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After 35 years in public education as a high school English teacher and university administrator, I began my second life as a freelance writer, winning San Diego Society of Professional Journalist awards for my opinion columns in the former San Diego daily North County Times and the San Diego Free Press.

Friday, March 11, 2011

A Tale of Two Cities

For San Diego's North County Times

Carlsbad City Council members nearly broke their arms patting themselves on the back after hearing a report on the results of the city's annual public opinion survey at its Feb. 8 meeting. The only council member to give credit where it was due ---- to city employees ---- was Ann Kulchin, who gushed, "This is your report card. As a parent I feel like I'd like to take you all out for an ice cream cone."

Councilman Packard confessed to having been one of the 1,000 residents whose opinions were sampled by telephone. After assuring the council he had identified himself to the caller, he crowed, "I did my very best to skew the numbers as high as I could."

The only slight sprinkle on the evening's parade of self-congratulations came from resident Diane Nygaard, representing the Preserve Calavera group, who reminded the council of the vote on Proposition C nine years ago to use city funds to acquire more open space. No additional natural lands have been acquired since the measure was passed.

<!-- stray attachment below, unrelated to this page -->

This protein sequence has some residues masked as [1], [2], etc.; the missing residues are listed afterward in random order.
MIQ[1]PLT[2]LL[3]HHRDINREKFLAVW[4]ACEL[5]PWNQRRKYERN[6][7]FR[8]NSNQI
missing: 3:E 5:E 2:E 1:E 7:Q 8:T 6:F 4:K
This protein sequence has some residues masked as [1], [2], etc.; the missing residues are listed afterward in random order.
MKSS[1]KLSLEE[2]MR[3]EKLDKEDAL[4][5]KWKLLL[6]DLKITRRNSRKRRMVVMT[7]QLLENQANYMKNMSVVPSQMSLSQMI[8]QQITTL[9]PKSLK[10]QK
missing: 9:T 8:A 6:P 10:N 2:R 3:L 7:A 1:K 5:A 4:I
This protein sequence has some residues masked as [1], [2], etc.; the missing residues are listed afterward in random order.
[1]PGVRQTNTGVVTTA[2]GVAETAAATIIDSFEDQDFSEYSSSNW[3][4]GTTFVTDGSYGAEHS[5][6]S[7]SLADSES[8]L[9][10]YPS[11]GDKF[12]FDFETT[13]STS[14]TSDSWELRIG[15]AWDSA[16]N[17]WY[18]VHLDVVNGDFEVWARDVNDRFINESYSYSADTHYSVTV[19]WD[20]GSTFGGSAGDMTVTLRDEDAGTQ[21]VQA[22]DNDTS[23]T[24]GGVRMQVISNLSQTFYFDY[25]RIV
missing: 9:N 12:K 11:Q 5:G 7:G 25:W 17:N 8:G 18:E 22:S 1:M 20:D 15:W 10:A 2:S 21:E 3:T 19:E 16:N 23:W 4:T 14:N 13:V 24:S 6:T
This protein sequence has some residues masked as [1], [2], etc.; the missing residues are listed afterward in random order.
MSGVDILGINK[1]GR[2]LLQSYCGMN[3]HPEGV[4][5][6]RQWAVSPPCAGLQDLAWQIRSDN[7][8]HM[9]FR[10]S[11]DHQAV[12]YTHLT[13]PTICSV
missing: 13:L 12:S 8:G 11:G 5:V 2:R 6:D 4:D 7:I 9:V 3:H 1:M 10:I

Freshman council member Farrah Douglas made open-space acquisition a key part of her successful campaign last year. So it was disappointing to hear her only comment on the public opinion survey. She said it proved Carlsbad was another Lake Wobegon, an imaginary city where all the men are strong, all the women good looking and all the children above average.

Mayor Matt Hall promised to use the survey results to help Carlsbad continue to improve. It's hard to see room for improvement when 92 percent of those surveyed say they're already satisfied.

But if the council is serious about using survey results for city planning, it must look beyond the impressive overall approval rate. Survey responses by ZIP code reveal a tale of two cities, rather than a North County Lake Wobegon.

The lowest median household income of city residents, $59,000, as well as half the city's Latino population, can be found in the 92008 northwest quadrant. The highest median income, $84,000, and only 20 percent of Latinos, live in the 92009 southeast quadrant.

Why are fewer 92008 residents of the Village/downtown (83%) satisfied with city services than those in Calavera/Calavera Hills, Aviara and La Costa/La Costa Canyon/La Costa Oaks (93 to 97 percent)?

Why do residents living in both 92008 and 92009 lead the other ZIP codes in giving the city's "sense of community" a "low" rating (92008: 13 percent; 92009: 16 percent; 92010: 6 percent; 92011: 9 percent)?

Carlsbad can take pride in its remarkable public satisfaction rate overall. But only when the approval rate and sense of community are more equally shared across all neighborhoods, regardless of income and ethnicity, will city officials really have something to crow about.

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